Some people cried. Others shook their fists in anger or worried aloud about mob rule and potential retaliation.
But in the end, the Coon Rapids City Council voted unanimously to shut down a neighborhood dog park that was both praised and demonized by those in attendance.
Trackside Dog Park will close permanently on Sept. 15. Dog owners can instead use a newly opened dog park 5 miles away, at Bunker Hills Regional Park. The new dog park is a joint venture between Anoka County and the cities of Coon Rapids and Andover.
Before the vote, neighbors and users of Trackside filled the council chambers and filed up to the podium one at a time to share their stories.
“The park has destroyed my pursuit of happiness for seven years,” neighbor Mike Carter said. “Restore the peace and safety of this neighborhood and close Trackside Dog Park immediately.”
Supporters of the dog park gave equally impassioned pleas. Luke Slivinski said his dog, Daisy, gets as excited as a child on Christmas morning at the mention of Trackside.
“It’s a wonderful place to make new friends and socialize with old ones, human and canine alike,” Slivinski said.
Trackside opened on Hummingbird Street seven years ago, after the city converted a stormwater pond into a dog park. City residents wanted a dog park, and City Council members thought it would be a good use of space. Mayor Tim Howe said at the time he thought perhaps a half a dozen dog owners would use it a day.
Instead, it became a regional draw, with dog owners from Coon Rapids and surrounding cities driving into the neighborhood from sunup until after dark.
“Did we create a monster? In my opinion, we did. But in our defense, it wasn’t our intent,” Howe said. “We will never do a dog park as long as I am around connected to a neighborhood again.”
A majority of residents at the meeting spoke in favor of the dog park, saying it’s helped build a sense of community and created friendships. At one point, about 200 residents signed a petition in support of the dog park, supporters said.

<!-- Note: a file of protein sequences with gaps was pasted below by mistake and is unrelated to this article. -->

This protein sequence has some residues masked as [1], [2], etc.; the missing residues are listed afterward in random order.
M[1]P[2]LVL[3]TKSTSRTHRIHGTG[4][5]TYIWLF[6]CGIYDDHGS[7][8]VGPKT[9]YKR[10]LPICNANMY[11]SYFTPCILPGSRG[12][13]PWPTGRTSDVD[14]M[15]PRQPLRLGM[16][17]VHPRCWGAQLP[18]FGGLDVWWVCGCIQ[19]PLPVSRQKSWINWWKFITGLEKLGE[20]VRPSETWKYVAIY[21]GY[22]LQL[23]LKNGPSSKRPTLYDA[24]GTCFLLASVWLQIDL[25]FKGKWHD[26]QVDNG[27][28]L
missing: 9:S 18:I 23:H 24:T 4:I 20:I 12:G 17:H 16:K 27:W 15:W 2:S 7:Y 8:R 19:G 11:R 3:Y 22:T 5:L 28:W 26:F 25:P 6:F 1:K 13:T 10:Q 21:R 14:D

But two homeowners who live next to it said it’s been a ruinous addition to the neighborhood. They cited nonstop traffic at peak hours, noisy barking, lots of poop, dog fights and some people fights that have required police intervention.
Carter called neighbors who spoke in support of the dog park “ the mob that insists on destroying the peace of my neighborhood.”
Neighbor Thomas Narog said the stink, the flies, the noise and the fights — human and dog alike — have made the dog park intolerable.
“This is a public nuisance. I’ve put up with it seven years and I’ve had enough,” he said.
The feud between the two sides was palpable at times, as the mayor politely implored speakers to avoid accusations and personal attacks.
Dog owners said that the new dog park isn’t up to snuff. There are burs, uneven terrain and the Anoka County Sheriff’s firing range is within earshot of the park. Many said the sound of gunfire means they cannot use the new park.
Before the vote, each council member addressed the crowd, saying while they appreciated supporters’ sentiments, closing the park was the right thing to do because the negative effect on the immediate neighbors was just too great.
“This is our fault. We didn’t anticipate the popularity of it,” said Howe, who vowed to make sure the new dog park was improved to better serve users.
“The dog park you love isn’t the piece of property; it’s the people,” said Council Member Steve Wells.
As the retired police chief, he said he knew firsthand about the police calls to the parks for fighting and intimidation.
“Would I want this next to my house? Absolutely not,” Wells said.
Council Member Denise Klint implored the neighbors to rebuild relations and not let hard feelings linger.
“We have to move on, and we can’t hold this against each other,” she said. “We have to make the neighborhood a great neighborhood.”